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Hey y’all,

Skylar here. As the leaves fall and the weather turns colder, we say goodbye to geonovah, our wonderful Creators and Innovators newsletter host in October. This young hip-hop artist no doubt has a bright future ahead of him. All of us here 100 Days in Appalachia look forward to seeing his career take off.

Music is integral to our heritage here in Appalachia, which is why featuring artists like geonovah – who are the future of Appalachian music – is so exciting. Just as central to our culture, though, is our rich literary tradition. That’s why I am so excited to introduce you to Kendra Winchester!

Kendra now lives in the South Carolina lowcountry, but her roots stretch back to the coalfields of Eastern Kentucky. Inspired by her love of both our region and reading, she created @ReadAppalachia on Instagram to help her reconnect with the mountains and share the best of Appalachian literature with the world.

Her work to amplify the voices of Appalachian authors and poets speaks to my heart and the spirit of 100 Days in Appalachia, making her an obvious fit for our C&I series. I know both her passion for good books and her love for our region will shine through as you get to know her over the coming month. With that, let’s turn it over to Kendra!

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Hello, friends! My name is Kendra Winchester, and I’m the creator of Read Appalachia, an initiative that celebrates Appalachian literature and writing. I’m thrilled to be hosting 100 Days of Appalachia’s newsletter throughout the month of November.
A photo of Kendra, a white woman with brunette hair, with her back against a railing with water behind her. She’s wearing a black t-shirt with the word ”south” on the front. She’s turned her head and is looking off to the right.

Kendra Winchester. Photo: Provided

I grew up in the tiny town of Sciotoville, nestled snugly between the tree-lined hills of the Ohio River Valley. My family has been moving back and forth across the steel bridges that span the Ohio River for the last half-century. I grew up on the Ohio side, but when I travel back to see my family and friends for holidays and birthdays, I drive to the Kentucky side my family now calls home.
Back in September, my grandma passed away. The other day I sat down at my desk to write her a letter, and was already pulling out a notecard before I realized that she wouldn’t be reading my letters anymore.
Whenever grief hits me like this, I flip through old photo albums, trying to better understand who my grandparents were before I was even born. No matter how many of their photos I see, I always come back to this image of the two of them from the '70s.

A sepia photo featuring a white woman and a white man sitting next to each other in old lawn chairs. Both are brunette. The woman’s hair is short, and so is the man’s. The woman has her foot casually placed on the man’s foot rest. He is leaning back and looking at her as she looks at him. They are oblivious to the world around them, which includes people walking by behind them. The style of clothing suggests this photo was taken in the 70s.
Kendra Winchester’s grandparents. Photo: Provided.
I wrote about my favorite photo of them for Read Appalachia:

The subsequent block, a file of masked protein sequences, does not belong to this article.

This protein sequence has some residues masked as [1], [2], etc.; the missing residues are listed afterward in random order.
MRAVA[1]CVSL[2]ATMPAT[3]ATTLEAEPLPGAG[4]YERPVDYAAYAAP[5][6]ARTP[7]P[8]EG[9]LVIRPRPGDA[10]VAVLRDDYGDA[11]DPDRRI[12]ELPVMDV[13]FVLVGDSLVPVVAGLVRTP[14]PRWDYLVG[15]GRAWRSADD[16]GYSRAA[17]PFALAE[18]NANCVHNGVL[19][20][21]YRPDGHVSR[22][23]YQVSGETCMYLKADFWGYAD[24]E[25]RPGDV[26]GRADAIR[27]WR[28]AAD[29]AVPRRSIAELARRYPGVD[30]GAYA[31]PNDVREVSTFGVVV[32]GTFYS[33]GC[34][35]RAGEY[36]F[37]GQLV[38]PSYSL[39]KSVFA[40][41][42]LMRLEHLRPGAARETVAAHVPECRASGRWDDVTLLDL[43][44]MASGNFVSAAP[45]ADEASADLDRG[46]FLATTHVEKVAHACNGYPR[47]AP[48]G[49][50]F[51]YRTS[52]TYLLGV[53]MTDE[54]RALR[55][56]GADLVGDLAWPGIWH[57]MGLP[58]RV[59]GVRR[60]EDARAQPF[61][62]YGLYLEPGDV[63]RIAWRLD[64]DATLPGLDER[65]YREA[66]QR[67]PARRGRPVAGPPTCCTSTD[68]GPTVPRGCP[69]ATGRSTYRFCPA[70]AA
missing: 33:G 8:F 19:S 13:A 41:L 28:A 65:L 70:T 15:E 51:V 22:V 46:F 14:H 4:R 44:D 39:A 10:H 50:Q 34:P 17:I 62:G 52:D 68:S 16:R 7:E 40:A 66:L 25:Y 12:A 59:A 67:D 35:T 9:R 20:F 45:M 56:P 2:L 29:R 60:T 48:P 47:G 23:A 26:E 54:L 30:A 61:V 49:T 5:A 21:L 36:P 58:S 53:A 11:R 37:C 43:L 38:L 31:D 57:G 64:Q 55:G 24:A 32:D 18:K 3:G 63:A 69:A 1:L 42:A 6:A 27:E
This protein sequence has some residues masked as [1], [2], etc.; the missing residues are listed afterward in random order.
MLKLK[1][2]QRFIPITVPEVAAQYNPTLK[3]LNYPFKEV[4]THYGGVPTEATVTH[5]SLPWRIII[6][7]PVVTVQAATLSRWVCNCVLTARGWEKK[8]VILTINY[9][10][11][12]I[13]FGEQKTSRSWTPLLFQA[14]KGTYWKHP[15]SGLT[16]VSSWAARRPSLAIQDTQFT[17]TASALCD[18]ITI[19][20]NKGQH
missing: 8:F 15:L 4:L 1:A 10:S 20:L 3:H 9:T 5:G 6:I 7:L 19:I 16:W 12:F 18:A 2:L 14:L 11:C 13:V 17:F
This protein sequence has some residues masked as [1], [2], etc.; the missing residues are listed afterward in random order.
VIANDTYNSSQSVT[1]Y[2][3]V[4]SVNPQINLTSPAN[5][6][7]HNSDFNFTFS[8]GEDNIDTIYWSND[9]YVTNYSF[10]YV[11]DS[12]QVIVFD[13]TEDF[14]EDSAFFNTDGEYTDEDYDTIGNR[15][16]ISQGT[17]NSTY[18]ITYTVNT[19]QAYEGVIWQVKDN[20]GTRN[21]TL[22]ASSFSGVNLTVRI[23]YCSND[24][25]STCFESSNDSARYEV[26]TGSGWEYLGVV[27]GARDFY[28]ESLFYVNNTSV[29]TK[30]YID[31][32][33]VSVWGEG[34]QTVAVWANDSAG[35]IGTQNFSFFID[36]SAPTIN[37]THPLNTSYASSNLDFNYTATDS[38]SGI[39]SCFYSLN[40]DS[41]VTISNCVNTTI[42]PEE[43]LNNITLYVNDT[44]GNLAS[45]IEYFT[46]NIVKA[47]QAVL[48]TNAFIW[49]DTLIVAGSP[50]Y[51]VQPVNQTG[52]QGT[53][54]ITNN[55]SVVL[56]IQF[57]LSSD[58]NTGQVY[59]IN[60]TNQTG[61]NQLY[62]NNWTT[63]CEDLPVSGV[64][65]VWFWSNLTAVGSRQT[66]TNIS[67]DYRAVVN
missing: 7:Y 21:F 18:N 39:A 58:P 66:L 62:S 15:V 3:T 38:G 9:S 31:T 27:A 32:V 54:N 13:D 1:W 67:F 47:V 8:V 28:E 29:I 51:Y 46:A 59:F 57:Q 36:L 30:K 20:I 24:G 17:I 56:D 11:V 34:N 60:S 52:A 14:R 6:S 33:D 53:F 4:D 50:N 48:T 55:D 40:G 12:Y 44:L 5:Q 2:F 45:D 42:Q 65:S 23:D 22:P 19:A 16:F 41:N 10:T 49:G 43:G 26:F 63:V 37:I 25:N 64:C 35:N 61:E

My grandparents loved the people of Eastern Kentucky and spent the prime of their lives serving the community as best they could.

I remember the first time I saw this photo a few years ago. Their faces are so open in this moment, obviously still very much in love.

My grandfather passed away when I was nineteen. Most of my memories are of him smiling, usually getting in trouble for some sort of antics. But my grandma is much more reserved, and this smile feels like a rare, beautiful flower to me, delicate, in need of care, and afraid to face the sun. But, my stars, she is as strong as steel.

When I read Appalachian literature, much of the time I am grasping at the memories I will never have, images of my grandparents like they are in this photo. But I still try. I still need to understand who they were and where I came from.

Here’s to reading books that create a mirror that I can see myself and my family in, but also to the stories that create a window into Appalachian experiences I could never even imagine. Both are equally vital for anyone trying to better understand the different communities in these mountains.

Read Appalachia is dedicated to the memory of my grandparents. I’ve since traded the hillsides of central Appalachia for the palm trees and seaside views of the South Carolina Lowcountry. But even with all the natural beauty of the wetlands around me, I still ache to look up and see my familiar part of the Appalachian Mountains stretch across the horizon.

So in the hellscape that was 2020, I started Read Appalachia to stay connected with my heritage and culture back in the region I most love. I never expected that what started as a late night whim would turn into a beautiful community of book lovers discussing and celebrating Appalachian literature and writing.

This month, I’ll be sharing snippets of the origins of my own passion for Appalachian Literature, complete with book recommendations to help you discover new-to-you Appalachian writers.

But a month all about reading isn’t complete without a book club, right? So later this month, I’ll be chatting with Bernard Clay, the author of the poetry collection “English Lit”, one of my favorite Appalachian book releases of 2021. Make sure to pick up a copy so you can read along!

As a disabled bookworm who reads only via audio, I want to make sure this newsletter is accessible to readers of all kinds.I’ll be including an audio version of each newsletter, complete with image descriptions.

Okay, that’s all for now. I’ll be back soon with my first round of book recommendations, but until then, happy reading!

 - Kendra
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